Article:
Trout Fisherman, Revisited

Author Richard Brautigan, whose novels were compact and dreamy, was a conundrum of a man: Embraced by the '60s counterculture, he didn't return the favor, and at the end of the era, the fame built on the strength of his novel Trout Fishing in America petered out. On a parallel with Jack Kerouac, the muse of another generation, Brautigan -- who shot himself in the head in 1984 (his note said, "Messy, isn't it?") -- ended life as an alcoholic, with the best years of his life well past. It's perhaps in reaction to the brevity of Brautigan's best novels and his output that his biographer, William Hjortsberg, leaves no stone unturned. Hjortsberg even inserts himself into the story in his 900-page paean, Jubilee Hitchhiker: The Life & Times of Richard Brautigan. At any rate, consider it one of the most comprehensive biographies you'll ever read.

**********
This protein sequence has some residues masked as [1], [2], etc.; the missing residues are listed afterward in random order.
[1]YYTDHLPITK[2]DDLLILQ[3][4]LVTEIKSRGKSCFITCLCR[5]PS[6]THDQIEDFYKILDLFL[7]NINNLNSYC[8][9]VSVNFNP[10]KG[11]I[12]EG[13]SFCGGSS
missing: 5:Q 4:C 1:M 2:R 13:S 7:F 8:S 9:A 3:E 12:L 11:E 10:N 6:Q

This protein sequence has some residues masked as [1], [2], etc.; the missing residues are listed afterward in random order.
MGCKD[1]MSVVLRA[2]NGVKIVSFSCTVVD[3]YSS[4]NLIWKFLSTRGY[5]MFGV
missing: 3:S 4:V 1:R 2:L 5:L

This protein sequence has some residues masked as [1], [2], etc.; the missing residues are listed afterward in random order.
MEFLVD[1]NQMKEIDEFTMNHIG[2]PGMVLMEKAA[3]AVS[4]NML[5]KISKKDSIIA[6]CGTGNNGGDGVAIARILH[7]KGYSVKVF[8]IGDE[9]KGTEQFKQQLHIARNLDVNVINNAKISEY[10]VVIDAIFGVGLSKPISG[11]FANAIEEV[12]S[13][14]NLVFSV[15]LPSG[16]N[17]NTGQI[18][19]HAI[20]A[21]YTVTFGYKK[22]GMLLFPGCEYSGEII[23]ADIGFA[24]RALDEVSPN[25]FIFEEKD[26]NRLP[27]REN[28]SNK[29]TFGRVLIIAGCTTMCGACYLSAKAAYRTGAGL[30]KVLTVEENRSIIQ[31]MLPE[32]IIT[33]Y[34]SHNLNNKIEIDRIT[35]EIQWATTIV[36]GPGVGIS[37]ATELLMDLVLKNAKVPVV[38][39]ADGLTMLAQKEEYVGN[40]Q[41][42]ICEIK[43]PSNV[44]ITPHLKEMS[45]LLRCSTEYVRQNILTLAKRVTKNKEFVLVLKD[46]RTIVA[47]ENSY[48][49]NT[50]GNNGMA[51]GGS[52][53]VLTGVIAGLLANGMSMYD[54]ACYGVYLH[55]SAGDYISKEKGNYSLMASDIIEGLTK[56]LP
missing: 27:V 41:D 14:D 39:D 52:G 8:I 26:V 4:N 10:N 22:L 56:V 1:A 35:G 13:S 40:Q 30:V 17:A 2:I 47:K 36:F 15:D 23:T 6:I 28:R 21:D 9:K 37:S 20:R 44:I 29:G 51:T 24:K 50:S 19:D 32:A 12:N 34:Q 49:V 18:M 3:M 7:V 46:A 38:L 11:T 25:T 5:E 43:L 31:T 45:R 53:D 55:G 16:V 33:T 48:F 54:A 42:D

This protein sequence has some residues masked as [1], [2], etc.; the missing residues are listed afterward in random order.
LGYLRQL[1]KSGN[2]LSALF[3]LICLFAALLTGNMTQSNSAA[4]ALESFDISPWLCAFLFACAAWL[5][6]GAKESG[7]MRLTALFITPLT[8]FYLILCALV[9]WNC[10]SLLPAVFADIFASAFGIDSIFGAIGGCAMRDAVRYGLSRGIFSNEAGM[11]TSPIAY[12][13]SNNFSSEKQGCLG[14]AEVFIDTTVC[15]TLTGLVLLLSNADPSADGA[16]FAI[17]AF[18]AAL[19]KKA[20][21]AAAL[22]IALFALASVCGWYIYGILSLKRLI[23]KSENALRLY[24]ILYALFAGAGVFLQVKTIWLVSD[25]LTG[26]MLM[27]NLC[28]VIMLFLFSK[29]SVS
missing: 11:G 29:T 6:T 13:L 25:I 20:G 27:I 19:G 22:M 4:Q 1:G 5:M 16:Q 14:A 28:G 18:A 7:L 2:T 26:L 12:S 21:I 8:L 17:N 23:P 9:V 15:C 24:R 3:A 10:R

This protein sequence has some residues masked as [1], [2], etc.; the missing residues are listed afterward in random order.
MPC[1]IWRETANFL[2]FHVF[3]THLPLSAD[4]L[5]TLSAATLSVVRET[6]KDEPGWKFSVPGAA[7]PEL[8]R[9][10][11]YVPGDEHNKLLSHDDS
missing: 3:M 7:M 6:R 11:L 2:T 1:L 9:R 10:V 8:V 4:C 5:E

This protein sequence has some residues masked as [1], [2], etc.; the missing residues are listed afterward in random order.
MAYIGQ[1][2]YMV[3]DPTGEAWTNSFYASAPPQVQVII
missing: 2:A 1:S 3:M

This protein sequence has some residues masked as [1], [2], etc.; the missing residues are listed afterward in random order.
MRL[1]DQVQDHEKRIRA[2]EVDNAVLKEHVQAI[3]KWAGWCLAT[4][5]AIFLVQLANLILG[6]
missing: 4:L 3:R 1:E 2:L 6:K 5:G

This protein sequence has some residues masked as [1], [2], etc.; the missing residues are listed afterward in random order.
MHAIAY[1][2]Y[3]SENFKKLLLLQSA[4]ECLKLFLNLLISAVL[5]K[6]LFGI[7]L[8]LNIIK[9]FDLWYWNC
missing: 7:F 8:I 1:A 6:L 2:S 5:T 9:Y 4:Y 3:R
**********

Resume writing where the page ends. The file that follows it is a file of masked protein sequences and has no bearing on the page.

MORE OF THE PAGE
Hjortsberg drops in tonight at 7:30 p.m. at the Tattered Cover Book Store, 2526 Colfax Avenue, to discuss and sign copies of Jubilee Hitchhiker (Counterpoint, $38); for details visit or call 303-322-7727.
Mon., April 2, 7:30 p.m., 2012

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